Table 10 – Number of outlets, switches and smoke detectors on the first floor of the living dome


The main panel should be centralized, minimizing cable and conduit runs resulting in an efficient installation that reduces overall project costs. The primary shutoff in the main panel is generally located on the exterior of the structure in a waterproof  metal panel. From this point on, all further panels are designated as sub-panels. These sub-panel distribution points are fed by a larger gauge wire originating in the main panel and house circuit breakers that will control each circuit and can be shut down selectively without interfering other circuits when future maintenance and repairs necessitate the need.

After defining the main panel location the overall electrical demand determination is made by

Distribution Boards:           

    1. It should be placed as centralized as possible, so the usage of cables and conduits can be optimized, avoiding waste of material.
    2. Determining the demand: After defining demand (voltage and current) for lights and outlets, electric current correction factor must be applied following the regulations. This factor varies according to the power demand (kW). The value found in kW must be multiplied by its factor in order to achieve the real power demand. Using the formula Power=Voltage*Current, the real current will also be achieved.
    3. Size the circuit breakers and protection devices according to the demand
    4. Design distribution boards
    5. Decide whether distribution panels are going to be divided into sub-panels or not. That standard varies according to the county, state or even country. There is no specific way to design panels. Application and use should be observed. In the DCC project, sub-panels inside the rooms containing just the automation part are going to be used. Another alternative is to design sub-panels containing electrical part (outlets and switches) plus controllers (door locks). Also, the use of just one big panel might be recommended as well and, depending on the application, it is a great idea.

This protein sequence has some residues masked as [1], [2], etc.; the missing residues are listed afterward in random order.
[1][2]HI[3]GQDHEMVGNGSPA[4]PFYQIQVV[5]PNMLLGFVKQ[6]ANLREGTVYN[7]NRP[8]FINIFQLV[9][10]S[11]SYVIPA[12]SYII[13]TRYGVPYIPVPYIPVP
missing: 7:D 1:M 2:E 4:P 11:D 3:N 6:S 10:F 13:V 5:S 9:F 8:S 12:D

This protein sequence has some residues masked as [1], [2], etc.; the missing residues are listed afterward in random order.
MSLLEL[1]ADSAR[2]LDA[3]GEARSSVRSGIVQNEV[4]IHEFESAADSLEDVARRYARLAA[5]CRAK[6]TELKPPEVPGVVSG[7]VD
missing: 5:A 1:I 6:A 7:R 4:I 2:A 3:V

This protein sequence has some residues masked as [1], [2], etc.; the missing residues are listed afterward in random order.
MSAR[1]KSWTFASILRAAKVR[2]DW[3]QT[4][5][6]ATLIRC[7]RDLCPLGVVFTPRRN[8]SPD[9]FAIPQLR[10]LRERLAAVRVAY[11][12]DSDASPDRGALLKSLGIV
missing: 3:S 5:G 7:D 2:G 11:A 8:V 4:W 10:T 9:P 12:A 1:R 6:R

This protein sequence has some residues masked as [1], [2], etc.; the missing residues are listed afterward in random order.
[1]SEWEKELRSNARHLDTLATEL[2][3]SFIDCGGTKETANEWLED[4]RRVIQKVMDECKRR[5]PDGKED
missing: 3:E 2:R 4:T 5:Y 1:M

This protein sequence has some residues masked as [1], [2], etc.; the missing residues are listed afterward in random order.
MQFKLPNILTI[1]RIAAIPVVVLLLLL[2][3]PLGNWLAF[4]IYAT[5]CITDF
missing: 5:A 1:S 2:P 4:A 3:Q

Wiring: The cheapest, but one of the most important parts in the project; an effectively designed wiring project reduces future costs regarding maintenance. Usually, it is the last system to require maintenance or substitution (distribution panels and switches for instance require periodic review). Expenses should not be considered on this part of the project, but functionality and efficiency. Conduits should be traced from the distribution board to the ceiling lighting points and then to the outlets and switches. Always look for the shortest distance, to eliminate excess/waste of material.

5.1) The points located in the same wall, must be connect through it.

Electrical Ducts – Electrical conduits, or other raceways round in cross-section, that are suitable

for use underground or embedded in concrete. [NFPA 70.]

Underground Cables and Conductors under Buildings – Underground cable and conductors installed under a building shall be in a raceway. [NFPA 70].

Conductors and Busbars on a Panelboard – Conductors and busbars shall be located so as to be free from physical damage and shall be held firmly in place. [NFPA 70]

Figure 12 . Electrical blueprint of one room.


The Figure 12 shows clearly how you need to trace the conduits and locate the distribution board (pink box). Also, demonstrate the distribution board being placed as centralized as possible to not waste material and, as a result, money. ( Figure 13).

Figure 13. Electrical blueprint of the social dome